Business Spotlight

‘Medicine Works’ at Dr. Domotor’s Animal House

Sylvia Domotor of Dr. Domotor's Animal House

With more than 30 years of experience, Dr. Sylvia Domotor has been treating Monrovia’s animals for decades -Courtesy photo/ Emily G. Peters

By Emily G. Peters

When a college-aged Sylvia Domotor told her mother she planned on becoming an astronaut, the reply was simple: You’re going to be a veterinarian.

When Domotor completed her undergraduate degree and declared herself a future anthropologist, the answer was still clear—veterinary medicine was her future.

As it turned out, mom was right. Dr. Domotor’s Animal House has served Monrovia for more than 20 years. In that time, she has expanded a small hospital to a full service practice including surgical and dentistry services, an in-house lab, pharmacy and boarding kennel. Even in times of economic struggle, “I never worried,” said Domotor. “I had a loyal client following, and I knew I’d be okay.”

Open six days a week, Domotor and her skilled staff  have seen it all: from emotional farewells to the spectacular comebacks of pets on the brink. Their success rate is based largely on their cumulative knowledge of each animal.

“The treatment I recommend for a two-year-old Labrador who spends every afternoon at the dog park is going to be completely different than a lap dog that stays indoors,” said Domotor. When determining treatment, she examines their nutrition, husbandry and lifestyle to ensure her recommendations align with what the family can manage. Above all, she listens to the client’s observations.

“Even if I can’t immediately see what they’re seeing, nine times out of ten, they’re right,” said Domotor. “I’ve learned to listen and respect what the family is saying. It’s a partnership.”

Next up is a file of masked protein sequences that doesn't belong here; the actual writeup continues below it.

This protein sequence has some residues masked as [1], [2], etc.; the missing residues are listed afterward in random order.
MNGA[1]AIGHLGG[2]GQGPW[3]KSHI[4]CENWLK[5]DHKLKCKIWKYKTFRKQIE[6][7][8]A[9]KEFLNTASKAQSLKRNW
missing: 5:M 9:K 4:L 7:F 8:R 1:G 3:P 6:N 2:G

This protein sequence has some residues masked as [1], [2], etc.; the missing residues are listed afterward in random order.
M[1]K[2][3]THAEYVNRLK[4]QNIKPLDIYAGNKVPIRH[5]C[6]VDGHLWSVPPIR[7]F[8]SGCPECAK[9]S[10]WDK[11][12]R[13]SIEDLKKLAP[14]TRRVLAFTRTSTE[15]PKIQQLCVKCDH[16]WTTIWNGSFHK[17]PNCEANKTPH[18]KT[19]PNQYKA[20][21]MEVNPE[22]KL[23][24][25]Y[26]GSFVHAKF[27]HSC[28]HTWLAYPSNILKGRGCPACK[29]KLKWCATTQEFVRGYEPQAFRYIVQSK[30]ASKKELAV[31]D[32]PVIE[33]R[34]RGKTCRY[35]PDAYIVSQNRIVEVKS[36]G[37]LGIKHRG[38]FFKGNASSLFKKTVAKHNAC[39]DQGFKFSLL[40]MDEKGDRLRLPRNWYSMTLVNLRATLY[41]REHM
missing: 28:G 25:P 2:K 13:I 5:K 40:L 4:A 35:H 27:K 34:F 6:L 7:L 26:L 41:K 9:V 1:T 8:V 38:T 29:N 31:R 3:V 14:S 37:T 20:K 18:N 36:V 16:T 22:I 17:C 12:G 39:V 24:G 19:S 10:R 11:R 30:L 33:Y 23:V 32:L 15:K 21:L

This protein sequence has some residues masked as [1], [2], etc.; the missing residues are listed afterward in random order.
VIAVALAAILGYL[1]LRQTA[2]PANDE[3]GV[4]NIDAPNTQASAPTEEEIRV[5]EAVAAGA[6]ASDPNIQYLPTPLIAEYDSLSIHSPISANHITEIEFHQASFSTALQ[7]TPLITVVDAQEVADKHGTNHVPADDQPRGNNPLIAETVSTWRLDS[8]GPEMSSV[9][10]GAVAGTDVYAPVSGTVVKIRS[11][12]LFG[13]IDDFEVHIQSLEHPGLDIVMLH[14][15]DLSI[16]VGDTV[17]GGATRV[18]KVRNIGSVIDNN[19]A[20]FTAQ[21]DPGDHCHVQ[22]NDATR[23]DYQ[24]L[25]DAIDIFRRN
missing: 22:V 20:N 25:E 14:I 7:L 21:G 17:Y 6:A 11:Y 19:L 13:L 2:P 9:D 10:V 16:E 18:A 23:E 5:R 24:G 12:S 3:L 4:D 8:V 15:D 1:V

Helping so many families (Domotor’s preferred term instead of “owners”) has allowed Domotor to develop proven best practices to keep pets healthy. She often gives a talk entitled “How to Put Your Vet Out of Business,” on how pet owners can extend the lives of their furry friends.

“Spay, neuter and vaccinate,” she affirmed, citing deadly health problems like cancer, parvo and pyometra that can be prevented or cured when you sterilize and vaccinate your pet. She also recommends having vaccines administered at a vet hospital instead of a pet store clinic. “Just because a vaccine is available doesn’t mean it’s right for your pet,” Domotor continued. “A licensed veterinarian will know how to analyze your pet’s age, breed and lifestyle to choose only the vaccines they actually need.”

Domotor portions her time between the hospital and people in her town. A former champion for Relay for Life, she’s extremely active with the local Rotary Club as donations chair, where she heads up charitable events, kids camps and scholarship programs. Even so, she still finds herself coming into the animal house on the weekends, too. It’s all part expanding services to meet community need.

“We’re going to be offering overnight emergency care in the next few months, including weekends and holidays, and eventually physical therapy and rehab,” said Domotor. “It’s just a matter of getting the right staffing in place.”

With so many animals in need, treating the ill and injured can take an emotional toll. Yet Domotor knows her purpose.

“Medicine works,” she said. And Monrovia’s menagerie of healthy pets agrees.

Dr. Domotor’s Animal House is located at 135 W. Foothill Blvd. in Monrovia. You can contact them at (626) 303-7881, or at  www.drdomotorsanimalhouse.com and follow Dr. Domotor’s on Facebook @drdomotor.

August 22, 2017

About Author

Emily G. Peters My name is Emily and language is my joy. Whether I'm writing or editing, my calling is to share stories that inspire and edify others. When I'm not bent over my laptop writing, you might find me at the Getty, prowling the Sierra Madre foothills or on a plane heading somewhere new.


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